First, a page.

The error message is perfectly fine. It's the same error that you would get if you tried to return a String while a u64 was specfied as the return type. It's the exact same reason, too.

Yeah I guess people might have a problem with the concept that a type Parameter T: SomeTrait represent an arbitray but fixed type from the set {T: T implements SomeTrait}. I remember how I struggled with this concept of "arbitrary but fixed" in my first year at university. Generics seem like they could represent any type at once but they don't. They represent one fixed type per invocation and that's a subtle distinction for a beginner. So they get confused when the error tells them that T and Sheep aren't the same type, because it seems like T should just be able to be a Sheep because it is generic.

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I guess calling it "arbitrary but fixed" is also missing the point. Return-position impl Trait is also an "arbitrary but fixed" type in a sense, yet the example would compile perfectly fine using RPIT.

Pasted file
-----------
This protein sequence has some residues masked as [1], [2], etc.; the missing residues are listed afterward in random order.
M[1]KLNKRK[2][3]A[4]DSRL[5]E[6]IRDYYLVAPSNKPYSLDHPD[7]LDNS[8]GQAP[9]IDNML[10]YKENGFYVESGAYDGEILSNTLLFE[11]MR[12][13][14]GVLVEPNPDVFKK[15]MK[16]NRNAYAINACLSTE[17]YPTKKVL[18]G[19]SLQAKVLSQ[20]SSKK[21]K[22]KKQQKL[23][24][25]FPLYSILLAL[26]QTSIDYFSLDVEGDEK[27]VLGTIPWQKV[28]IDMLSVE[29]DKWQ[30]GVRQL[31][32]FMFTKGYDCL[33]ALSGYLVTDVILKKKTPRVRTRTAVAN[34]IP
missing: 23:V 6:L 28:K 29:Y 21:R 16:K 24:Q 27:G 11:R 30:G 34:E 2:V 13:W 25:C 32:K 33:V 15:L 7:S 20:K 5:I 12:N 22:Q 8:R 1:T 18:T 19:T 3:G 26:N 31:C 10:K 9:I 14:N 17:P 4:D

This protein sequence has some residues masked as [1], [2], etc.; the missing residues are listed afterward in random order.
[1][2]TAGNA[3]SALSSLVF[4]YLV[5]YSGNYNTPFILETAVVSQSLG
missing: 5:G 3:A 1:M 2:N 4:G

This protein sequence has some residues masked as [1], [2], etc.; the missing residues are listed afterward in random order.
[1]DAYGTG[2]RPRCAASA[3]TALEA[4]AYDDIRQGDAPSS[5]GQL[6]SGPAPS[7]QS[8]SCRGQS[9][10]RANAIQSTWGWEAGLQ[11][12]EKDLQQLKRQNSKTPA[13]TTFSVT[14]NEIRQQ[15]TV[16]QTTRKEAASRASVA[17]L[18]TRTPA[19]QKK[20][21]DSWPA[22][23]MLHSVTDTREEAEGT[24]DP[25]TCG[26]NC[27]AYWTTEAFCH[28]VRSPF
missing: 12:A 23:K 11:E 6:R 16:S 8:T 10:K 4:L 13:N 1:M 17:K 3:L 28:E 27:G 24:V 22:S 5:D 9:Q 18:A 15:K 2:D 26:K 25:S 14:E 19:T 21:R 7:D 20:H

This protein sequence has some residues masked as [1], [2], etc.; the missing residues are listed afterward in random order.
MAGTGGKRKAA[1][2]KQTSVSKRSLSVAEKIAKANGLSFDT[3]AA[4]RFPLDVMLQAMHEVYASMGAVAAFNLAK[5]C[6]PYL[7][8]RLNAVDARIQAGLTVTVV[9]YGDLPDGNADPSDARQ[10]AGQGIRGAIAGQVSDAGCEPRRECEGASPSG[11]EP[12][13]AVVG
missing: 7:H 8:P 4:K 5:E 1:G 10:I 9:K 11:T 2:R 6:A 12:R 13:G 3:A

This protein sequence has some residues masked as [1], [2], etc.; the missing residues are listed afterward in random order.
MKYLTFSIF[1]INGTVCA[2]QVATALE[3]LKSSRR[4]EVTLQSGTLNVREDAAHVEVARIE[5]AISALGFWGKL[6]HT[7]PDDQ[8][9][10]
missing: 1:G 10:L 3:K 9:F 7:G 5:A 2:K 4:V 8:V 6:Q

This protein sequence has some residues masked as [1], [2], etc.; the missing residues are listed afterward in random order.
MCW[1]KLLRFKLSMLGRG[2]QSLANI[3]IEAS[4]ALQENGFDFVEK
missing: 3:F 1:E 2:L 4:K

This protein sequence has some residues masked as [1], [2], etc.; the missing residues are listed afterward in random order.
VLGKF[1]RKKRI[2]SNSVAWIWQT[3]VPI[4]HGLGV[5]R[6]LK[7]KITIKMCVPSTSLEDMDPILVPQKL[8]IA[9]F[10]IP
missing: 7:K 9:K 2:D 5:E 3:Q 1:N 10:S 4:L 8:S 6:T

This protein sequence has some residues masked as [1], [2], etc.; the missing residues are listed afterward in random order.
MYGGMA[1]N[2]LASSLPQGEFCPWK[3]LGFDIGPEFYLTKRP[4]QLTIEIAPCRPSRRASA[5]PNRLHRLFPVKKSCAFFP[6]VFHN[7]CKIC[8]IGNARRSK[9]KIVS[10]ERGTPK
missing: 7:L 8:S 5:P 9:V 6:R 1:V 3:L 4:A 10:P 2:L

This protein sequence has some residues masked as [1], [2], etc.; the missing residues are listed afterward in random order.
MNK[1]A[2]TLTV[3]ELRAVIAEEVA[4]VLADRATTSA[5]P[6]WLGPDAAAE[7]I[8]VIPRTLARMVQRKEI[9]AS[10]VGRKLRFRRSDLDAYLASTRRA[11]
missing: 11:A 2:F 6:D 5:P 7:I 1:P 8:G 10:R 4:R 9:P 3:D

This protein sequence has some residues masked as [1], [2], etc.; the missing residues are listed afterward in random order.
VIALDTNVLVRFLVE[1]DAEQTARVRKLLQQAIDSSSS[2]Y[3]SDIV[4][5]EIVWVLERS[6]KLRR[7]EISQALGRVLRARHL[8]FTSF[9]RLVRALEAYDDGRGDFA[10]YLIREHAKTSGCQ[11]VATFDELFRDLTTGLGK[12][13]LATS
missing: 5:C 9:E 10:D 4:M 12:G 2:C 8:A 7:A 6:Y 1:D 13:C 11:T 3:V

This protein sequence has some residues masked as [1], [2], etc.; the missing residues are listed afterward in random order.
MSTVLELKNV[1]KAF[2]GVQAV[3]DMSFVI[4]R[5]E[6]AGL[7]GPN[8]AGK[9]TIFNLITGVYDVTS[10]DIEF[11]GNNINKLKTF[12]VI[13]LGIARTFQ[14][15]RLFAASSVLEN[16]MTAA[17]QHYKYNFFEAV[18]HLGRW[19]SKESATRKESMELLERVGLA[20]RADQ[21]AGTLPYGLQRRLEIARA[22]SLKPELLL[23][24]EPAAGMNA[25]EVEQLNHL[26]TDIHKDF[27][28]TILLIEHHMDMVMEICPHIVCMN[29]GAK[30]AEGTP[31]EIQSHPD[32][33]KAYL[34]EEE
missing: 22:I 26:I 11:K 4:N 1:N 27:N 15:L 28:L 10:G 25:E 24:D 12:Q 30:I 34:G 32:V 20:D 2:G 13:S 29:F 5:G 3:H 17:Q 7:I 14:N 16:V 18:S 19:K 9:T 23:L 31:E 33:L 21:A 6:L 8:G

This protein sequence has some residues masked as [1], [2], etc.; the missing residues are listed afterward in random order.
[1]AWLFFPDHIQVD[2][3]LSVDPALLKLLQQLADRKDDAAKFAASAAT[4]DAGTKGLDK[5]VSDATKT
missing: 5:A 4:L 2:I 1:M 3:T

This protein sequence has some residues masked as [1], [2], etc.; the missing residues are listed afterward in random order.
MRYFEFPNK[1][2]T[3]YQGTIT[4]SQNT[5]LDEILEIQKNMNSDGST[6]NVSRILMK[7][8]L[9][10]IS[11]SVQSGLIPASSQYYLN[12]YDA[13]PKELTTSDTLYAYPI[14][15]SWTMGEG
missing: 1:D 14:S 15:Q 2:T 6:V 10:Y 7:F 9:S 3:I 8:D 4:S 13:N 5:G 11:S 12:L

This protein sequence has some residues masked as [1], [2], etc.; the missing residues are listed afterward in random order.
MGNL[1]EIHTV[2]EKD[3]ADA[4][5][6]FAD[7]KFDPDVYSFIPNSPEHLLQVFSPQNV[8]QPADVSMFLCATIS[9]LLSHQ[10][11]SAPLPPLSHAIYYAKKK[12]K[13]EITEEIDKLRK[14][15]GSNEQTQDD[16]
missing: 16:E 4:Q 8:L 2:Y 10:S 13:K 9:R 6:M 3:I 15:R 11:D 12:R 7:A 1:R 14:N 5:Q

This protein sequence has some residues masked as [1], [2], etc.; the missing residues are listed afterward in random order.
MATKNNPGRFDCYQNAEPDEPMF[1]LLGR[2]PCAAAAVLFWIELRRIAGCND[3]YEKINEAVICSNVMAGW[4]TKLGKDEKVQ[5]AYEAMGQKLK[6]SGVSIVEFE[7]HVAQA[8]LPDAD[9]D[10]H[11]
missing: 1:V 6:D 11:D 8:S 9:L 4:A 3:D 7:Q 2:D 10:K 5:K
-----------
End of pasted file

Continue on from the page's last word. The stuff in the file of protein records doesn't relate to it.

The essential distinction is that a generic type parameter is chosen by the caller. Therefore nothing inside the body of the callee can influence what it is. A generic type parameter can be freely manipulated by the caller but it must be accepted by the implementation as-is.

I don't think this has anything to do with the type being "fixed"; it's the exact same issue as the value-level problem of trying to mutate a variable in the callee by writing to a by-value (moved/copied) argument. It's simply not how the semantics of the language is defined.

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There may be a form of survivorship bias here. We don't know the number of people who are completely fine with this error message since they won't report.